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Speak to Me: The Cost of Poor Co-Parent Communication Part 2

Speak to Me: The Cost of Poor Co-Parent Communication Part 2

“I need to check in with you on the plan for the girls this summer for vehicles. They are both trying to line up summer jobs. Are you planning to get another car to meet the agreement that you provide vehicles for both girls?”
No response received.

October 9th 1:51 p.m. – “Can I have the attendance password you set up for Sophia with the school? I have to call Sophia out for a doc appt this afternoon”
Response received November 30 at 11:33 a.m.  “School pw: _______.”

These texts between me and my co-parent to which there was not a timely response are examples of times I was ignored.  By and large 80% of our communication is and, for the last 13 years of co-parenting, has been good. But on occasion, there is a lapse.

In communications with my co-parent, I am generally lucky. Unlike the experience of many of my clients, my co-parent has never been unkind, called me names, or made accusations when texting or emailing me. 

While I only experience poor communication in the form of no response approximately 20% of the time, it sends me into a complete tizzy. There is no greater weapon to use against me than to ignore me. When I feel ignored, it is like turning the crank on a jack-in-the-box and with each passing day I am wound taut until the inevitable explosion.

I have yet to understand how to combat, the disrespect inherent in being ignored. For any parents out there with teenagers you have, no doubt, experienced this unique form of helplessness when you cannot FORCE a response from your teen on when they are coming home/did they talk to their teacher like they said they would/did they arrive safe and sound/etc.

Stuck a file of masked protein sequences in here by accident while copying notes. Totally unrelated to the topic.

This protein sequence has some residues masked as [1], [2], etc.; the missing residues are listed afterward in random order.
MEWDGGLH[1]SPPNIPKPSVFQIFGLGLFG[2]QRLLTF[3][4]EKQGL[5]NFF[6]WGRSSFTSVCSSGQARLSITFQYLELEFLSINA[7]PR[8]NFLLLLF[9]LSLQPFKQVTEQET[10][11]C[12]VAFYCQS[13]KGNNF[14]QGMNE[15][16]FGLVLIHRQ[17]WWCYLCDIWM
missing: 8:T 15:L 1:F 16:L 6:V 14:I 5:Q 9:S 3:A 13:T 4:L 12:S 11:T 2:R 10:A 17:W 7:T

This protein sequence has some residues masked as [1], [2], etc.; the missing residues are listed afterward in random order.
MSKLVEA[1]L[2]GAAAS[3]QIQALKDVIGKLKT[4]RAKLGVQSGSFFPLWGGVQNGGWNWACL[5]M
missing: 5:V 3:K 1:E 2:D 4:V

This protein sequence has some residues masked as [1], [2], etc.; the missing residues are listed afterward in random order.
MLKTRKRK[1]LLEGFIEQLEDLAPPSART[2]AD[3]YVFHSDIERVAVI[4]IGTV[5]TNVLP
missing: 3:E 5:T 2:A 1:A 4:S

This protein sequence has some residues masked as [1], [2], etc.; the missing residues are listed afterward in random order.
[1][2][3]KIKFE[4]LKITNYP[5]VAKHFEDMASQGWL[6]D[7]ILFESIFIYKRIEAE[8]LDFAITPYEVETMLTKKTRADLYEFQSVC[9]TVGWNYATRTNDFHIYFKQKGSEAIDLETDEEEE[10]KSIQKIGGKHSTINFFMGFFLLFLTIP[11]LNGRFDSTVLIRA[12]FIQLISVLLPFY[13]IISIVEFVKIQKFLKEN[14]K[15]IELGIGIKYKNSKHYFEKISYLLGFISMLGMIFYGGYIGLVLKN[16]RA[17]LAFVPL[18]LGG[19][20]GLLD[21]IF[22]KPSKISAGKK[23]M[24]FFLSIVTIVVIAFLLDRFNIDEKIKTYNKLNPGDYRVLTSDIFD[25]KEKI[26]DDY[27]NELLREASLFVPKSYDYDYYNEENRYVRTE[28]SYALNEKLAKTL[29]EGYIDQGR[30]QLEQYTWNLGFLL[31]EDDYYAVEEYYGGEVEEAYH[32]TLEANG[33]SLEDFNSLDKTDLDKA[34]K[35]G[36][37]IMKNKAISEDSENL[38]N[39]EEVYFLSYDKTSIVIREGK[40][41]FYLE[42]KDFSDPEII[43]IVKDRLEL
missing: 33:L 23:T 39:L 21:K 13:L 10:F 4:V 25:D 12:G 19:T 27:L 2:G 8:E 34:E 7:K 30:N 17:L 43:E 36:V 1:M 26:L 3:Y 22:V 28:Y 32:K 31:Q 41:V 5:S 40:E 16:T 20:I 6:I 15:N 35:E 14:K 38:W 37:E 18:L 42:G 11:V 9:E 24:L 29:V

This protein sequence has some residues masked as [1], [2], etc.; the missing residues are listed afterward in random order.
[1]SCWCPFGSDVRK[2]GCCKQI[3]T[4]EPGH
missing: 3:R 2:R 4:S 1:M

There is a real cost to being non-communicative. In addition to the financial cost there is a real toll it takes on the co-parenting relationship. Most parents will agree that parenting is the most important role they have. Yet so many divorced parents refuse to communicate in a timely, respectful, businesslike manner, if at all, with the one person who is tasked with co-parenting and equally loving their children.

The co-parenting relationship is a business relationship.  You would not run a business and never speak to your business partner about inventory, expenses, revenue, and management details. Treat co-parenting like running a successful business, if in fact, you want your children to grow up happy and healthy. You may not feel the effect of being a poor communicator, but your children will. 

Communication with your co-parent is a critical skill to learn for the sake of your children.  Imagine that your child is seeing your texts with your co-parent and this is what you are modeling and teaching them about communication. This should be the litmus test.  And even if your kids aren’t seeing the messages, I can nearly guarantee if communication is an issue, the judge will.

Angela Dunne

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